How to Iron Clothes Quickly
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Ironing is often thought of as a time-consuming (and therefore dreaded) chore, but with a few helpful tricks it can prove to be a quick and enjoyable task.
The best approach to have with ironing is to reduce the amount of wrinkles that your clothing accumulates in the first place--this includes taking steps during the wash and dry cycles to eliminate any unnecessary creases. Many people make the mistake of leaving their freshly laundered garments in a heap until they are ready to be ironed, which only adds to the wrinkles and workload for later.
- Ironing is often thought of as a time-consuming (and therefore dreaded) chore, but with a few helpful tricks it can prove to be a quick and enjoyable task.
- The best approach to have with ironing is to reduce the amount of wrinkles that your clothing accumulates in the first place--this includes taking steps during the wash and dry cycles to eliminate any unnecessary creases.
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Set up your ironing board near your wardrobe so you will be able to easily hang up your newly ironed garments. Place a sheet of aluminium foil underneath the ironing board sleeve to heat both sides of your garments when you press them.
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Fill a spray bottle with water and have your spray starch on hand. If you prefer to make your own spray starch, then add 2 tbsp of cornstarch to 2 1/2 cups of water in a separate spray bottle and shake well before each use.
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Iron your clothing that requires the lowest heat setting first--for example, delicate and wool items. It's much faster to work your way up then to wait for a hot iron to cool down. Spray any creased areas lightly with water, or use starch for clothing that needs stiffness added to it.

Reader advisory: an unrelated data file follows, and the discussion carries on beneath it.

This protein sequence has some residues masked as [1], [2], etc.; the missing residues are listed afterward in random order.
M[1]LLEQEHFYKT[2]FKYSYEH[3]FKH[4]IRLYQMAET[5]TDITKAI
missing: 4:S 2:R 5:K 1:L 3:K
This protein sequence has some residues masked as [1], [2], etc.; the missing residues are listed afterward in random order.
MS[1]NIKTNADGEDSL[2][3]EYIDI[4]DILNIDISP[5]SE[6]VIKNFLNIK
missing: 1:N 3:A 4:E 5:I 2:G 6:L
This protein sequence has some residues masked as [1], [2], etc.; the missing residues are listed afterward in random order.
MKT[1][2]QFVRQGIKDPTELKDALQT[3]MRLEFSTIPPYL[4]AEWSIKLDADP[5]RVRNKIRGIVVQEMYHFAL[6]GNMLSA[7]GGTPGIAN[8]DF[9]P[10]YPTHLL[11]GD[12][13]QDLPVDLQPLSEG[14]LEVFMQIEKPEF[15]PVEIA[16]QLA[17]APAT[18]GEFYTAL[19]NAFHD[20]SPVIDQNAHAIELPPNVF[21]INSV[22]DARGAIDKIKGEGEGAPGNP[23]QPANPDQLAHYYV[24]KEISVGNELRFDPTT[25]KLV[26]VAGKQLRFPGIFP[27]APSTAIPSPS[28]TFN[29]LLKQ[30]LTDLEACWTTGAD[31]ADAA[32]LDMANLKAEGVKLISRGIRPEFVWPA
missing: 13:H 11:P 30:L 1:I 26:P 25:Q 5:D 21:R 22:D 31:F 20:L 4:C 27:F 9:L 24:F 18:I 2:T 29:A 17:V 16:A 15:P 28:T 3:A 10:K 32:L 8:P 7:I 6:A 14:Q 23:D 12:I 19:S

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Iron shirts with buttons, embroidery or graphics inside out. The creases will be removed without having to painstakingly manoeuvre around any detailing.
Fold pleated items such as skirts and trousers so they appear as you would wear them when ironed. Press from the waist band down in the direction of the pleat, and iron in sections. Pleats will look crisp without your having to iron every single panel.
- Iron your clothing that requires the lowest heat setting first--for example, delicate and wool items.
- Fold pleated items such as skirts and trousers so they appear as you would wear them when ironed.
Smooth out lined garments by turning them inside out and ironing the lining layer--this will get all of the major kinks out first. Continue by turning the garment right side out and pressing any remaining creases.
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Spray jeans and heavy fabrics with water before pressing for faster results. In a rush, jeans only need the legs ironed as wrinkles on the top will disappear as they are worn.
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Insert a rolled towel into cuffs and sleeves to provide an arm form. Use the steam function to blast away creases.
- Remove clothing from the dryer as soon as the cycle is finished. Hang up all shirts, dresses, trousers and sweaters immediately to reduce any creasing while they cool down. If you can't get to your dryer as soon as the cycle is finished (for example, if you are at work or out) then simply throw a wet hand towel in with the load when you get in, set the dryer for another 10 minutes and hang up the items when the cycle has finished. Your clothing doesn't have to be hung perfectly, but as long as they are somewhat vertical then gravity is already helping you to de-wrinkle your clothes even before you pick up the iron.
- Use wrinkle-release formula dryer sheets to reduce creases.
- Put two tennis balls or eco-friendly dryer balls into the dryer to help de-wrinkle clothing before ironing.
- To remove burnt starch build up from your iron and protect your garments, simply rub the iron with aluminium foil before you heat it.
- Use a steamer rather than an iron to remove wrinkles from your clothing.
- Never leave the iron unattended while it is turned on.
An accredited makeup artist, Stacey Richardson has written for various fashion, beauty and lifestyle publications since 2007. Her work has appeared both in print and online for a variety of international companies. Richardson has a Bachelor of Design, honors, with a major in fashion communications, and a TEFL diploma, specializing in business communications.